Thinking About A New Building Project? Here Are A Few Things To Consider.

September 1, 2005
The Constructor

Are you thinking about building a new facility for your company, or expanding or renovating an existing facility?  Besides engaging a skilled, experienced contractor to handle the work, there are a multitude of issues you should consider to insure you get the results you want.  A few of those issues are discussed briefly below.

Acquiring the Site.   You will need to thoroughly investigate the site of your new project and consider related issues, including:

Project Representative. You may have limited experience dealing with real estate and construction issues.  Consider hiring an architect, construction manager or construction consultant to act as your project representative.  The project representative can help you select the right “project delivery system” (see below), provide advice on construction methods and alternatives, help you develop an overall budget for the project, assist in the development of bid documents, review and analyze contractor proposals, and monitor the progress of the work.

Project Delivery System.   You will also need to select a “project delivery system”.  In a “design-bid-build” project model, the owner engages an architect to prepare construction-ready plans and then the plans are bid on by contractors.  In a “design-build” project, the contractor serves as both designer and constructor.  A construction manager (“CM”) can be engaged in a “project representative” role as an agent for the owner (in which case the owner, with the CM’s assistance, hires separate trade contractors), or the CM can serve as general contractor and provide pre-construction services.  There are numerous payment structures, with advantages and disadvantages to each.  Will the project be constructed for a “stipulated sum” or on a “cost-plus a fee” basis?  Will there be a “guaranteed maximum price”?  An experienced project representative can help you match your needs to the most appropriate delivery system and payment structure.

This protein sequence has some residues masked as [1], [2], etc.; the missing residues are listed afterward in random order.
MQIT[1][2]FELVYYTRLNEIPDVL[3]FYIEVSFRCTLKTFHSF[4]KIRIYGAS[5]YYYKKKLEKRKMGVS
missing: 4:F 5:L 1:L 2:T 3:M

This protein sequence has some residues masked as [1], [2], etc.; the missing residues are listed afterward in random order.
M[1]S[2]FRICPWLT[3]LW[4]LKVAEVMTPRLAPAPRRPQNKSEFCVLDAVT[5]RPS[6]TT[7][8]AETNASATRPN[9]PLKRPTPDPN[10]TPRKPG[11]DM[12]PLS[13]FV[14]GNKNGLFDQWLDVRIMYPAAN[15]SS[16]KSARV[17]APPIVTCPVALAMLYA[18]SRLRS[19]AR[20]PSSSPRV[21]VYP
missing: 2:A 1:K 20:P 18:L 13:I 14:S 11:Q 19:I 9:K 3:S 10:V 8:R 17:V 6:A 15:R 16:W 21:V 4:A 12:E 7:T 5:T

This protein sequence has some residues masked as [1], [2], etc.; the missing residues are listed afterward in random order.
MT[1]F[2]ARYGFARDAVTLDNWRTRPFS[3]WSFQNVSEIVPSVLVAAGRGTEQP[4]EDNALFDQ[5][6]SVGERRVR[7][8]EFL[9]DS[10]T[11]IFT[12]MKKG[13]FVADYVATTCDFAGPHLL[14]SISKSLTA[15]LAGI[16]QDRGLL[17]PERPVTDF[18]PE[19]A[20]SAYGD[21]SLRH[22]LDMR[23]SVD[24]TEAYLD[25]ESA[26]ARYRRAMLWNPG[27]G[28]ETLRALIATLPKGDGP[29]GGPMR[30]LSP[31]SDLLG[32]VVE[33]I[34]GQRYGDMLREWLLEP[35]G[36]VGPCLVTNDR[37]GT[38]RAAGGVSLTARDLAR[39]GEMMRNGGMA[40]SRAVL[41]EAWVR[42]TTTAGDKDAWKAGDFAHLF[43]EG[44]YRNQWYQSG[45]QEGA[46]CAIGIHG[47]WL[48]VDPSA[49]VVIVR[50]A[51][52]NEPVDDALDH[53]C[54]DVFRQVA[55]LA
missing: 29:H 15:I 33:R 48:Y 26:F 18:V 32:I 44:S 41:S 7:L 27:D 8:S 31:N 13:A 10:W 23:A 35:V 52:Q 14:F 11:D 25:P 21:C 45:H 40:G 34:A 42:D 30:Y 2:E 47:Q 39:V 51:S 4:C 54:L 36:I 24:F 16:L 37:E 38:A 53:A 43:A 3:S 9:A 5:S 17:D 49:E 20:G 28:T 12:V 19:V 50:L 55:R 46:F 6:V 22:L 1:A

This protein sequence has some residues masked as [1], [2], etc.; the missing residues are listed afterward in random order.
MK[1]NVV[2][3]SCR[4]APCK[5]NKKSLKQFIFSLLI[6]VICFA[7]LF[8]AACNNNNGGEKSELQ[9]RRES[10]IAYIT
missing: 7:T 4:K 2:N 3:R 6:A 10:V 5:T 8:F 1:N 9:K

Project Agreements.   Finally, you will need to negotiate the project agreements:  architect’s contract, construction contract, design-build agreement and construction management agreement, as applicable.  This often means reviewing a draft agreement proposed by the contractor.  There are a variety of pre-printed industry forms, such as forms published by the American Institute of Architects (“AIA”) and Associated General Contractors (“AGC”).  These forms are widely used and generally accepted.  However, they may need to be tailored to the specific needs of your project, and the requirements of your lender.  Sometimes the proposed form does not work well with the intended project delivery system, and no industry form is perfect.  Make sure these issues are addressed:

Thoughtful attention to these issues, in consultation with your project representative and attorney, will help insure a successful project.